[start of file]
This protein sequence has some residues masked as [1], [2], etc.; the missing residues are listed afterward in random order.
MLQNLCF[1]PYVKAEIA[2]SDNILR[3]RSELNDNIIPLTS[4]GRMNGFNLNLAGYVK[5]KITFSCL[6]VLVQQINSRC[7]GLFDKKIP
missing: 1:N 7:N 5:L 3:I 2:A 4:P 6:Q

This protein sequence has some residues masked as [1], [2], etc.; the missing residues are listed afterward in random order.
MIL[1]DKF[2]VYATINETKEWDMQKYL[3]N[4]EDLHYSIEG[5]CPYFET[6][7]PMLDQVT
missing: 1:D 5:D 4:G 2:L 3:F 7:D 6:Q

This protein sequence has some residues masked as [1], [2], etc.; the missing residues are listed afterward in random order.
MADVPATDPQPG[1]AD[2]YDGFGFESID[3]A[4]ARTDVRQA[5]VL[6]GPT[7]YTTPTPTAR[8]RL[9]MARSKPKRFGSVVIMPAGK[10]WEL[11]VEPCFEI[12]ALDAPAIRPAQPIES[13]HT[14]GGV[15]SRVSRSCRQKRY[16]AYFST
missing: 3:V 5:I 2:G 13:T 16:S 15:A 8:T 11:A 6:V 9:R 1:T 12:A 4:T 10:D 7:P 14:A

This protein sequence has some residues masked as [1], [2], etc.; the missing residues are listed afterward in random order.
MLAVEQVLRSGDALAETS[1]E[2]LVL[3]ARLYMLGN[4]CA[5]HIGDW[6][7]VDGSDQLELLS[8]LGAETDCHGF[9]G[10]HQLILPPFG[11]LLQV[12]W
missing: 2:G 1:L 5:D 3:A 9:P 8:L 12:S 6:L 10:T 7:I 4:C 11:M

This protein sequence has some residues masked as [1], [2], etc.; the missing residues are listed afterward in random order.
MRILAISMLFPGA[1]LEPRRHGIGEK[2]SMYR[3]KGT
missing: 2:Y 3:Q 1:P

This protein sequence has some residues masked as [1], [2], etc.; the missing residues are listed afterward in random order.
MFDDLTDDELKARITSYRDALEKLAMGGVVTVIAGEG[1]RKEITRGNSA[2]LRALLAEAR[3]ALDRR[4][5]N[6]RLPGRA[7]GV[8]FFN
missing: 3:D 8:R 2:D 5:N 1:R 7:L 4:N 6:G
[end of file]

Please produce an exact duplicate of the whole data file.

This protein sequence has some residues masked as [1], [2], etc.; the missing residues are listed afterward in random order.
MLQNLCF[1]PYVKAEIA[2]SDNILR[3]RSELNDNIIPLTS[4]GRMNGFNLNLAGYVK[5]KITFSCL[6]VLVQQINSRC[7]GLFDKKIP
missing: 1:N 7:N 5:L 3:I 2:A 4:P 6:Q

This protein sequence has some residues masked as [1], [2], etc.; the missing residues are listed afterward in random order.
MIL[1]DKF[2]VYATINETKEWDMQKYL[3]N[4]EDLHYSIEG[5]CPYFET[6][7]PMLDQVT
missing: 1:D 5:D 4:G 2:L 3:F 7:D 6:Q

This protein sequence has some residues masked as [1], [2], etc.; the missing residues are listed afterward in random order.
MADVPATDPQPG[1]AD[2]YDGFGFESID[3]A[4]ARTDVRQA[5]VL[6]GPT[7]YTTPTPTAR[8]RL[9]MARSKPKRFGSVVIMPAGK[10]WEL[11]VEPCFEI[12]ALDAPAIRPAQPIES[13]HT[14]GGV[15]SRVSRSCRQKRY[16]AYFST
missing: 3:V 5:I 2:G 13:T 16:S 15:A 8:T 11:A 6:V 9:R 1:T 12:A 4:T 10:D 7:P 14:A

This protein sequence has some residues masked as [1], [2], etc.; the missing residues are listed afterward in random order.
MLAVEQVLRSGDALAETS[1]E[2]LVL[3]ARLYMLGN[4]CA[5]HIGDW[6][7]VDGSDQLELLS[8]LGAETDCHGF[9]G[10]HQLILPPFG[11]LLQV[12]W
missing: 2:G 1:L 5:D 3:A 9:P 8:L 12:S 6:L 10:T 7:I 4:C 11:M

This protein sequence has some residues masked as [1], [2], etc.; the missing residues are listed afterward in random order.
MRILAISMLFPGA[1]LEPRRHGIGEK[2]SMYR[3]KGT
missing: 2:Y 3:Q 1:P

This protein sequence has some residues masked as [1], [2], etc.; the missing residues are listed afterward in random order.
MFDDLTDDELKARITSYRDALEKLAMGGVVTVIAGEG[1]RKEITRGNSA[2]LRALLAEAR[3]ALDRR[4][5]N[6]RLPGRA[7]GV[8]FFN
missing: 3:D 8:R 2:D 5:N 1:R 7:L 4:N 6:G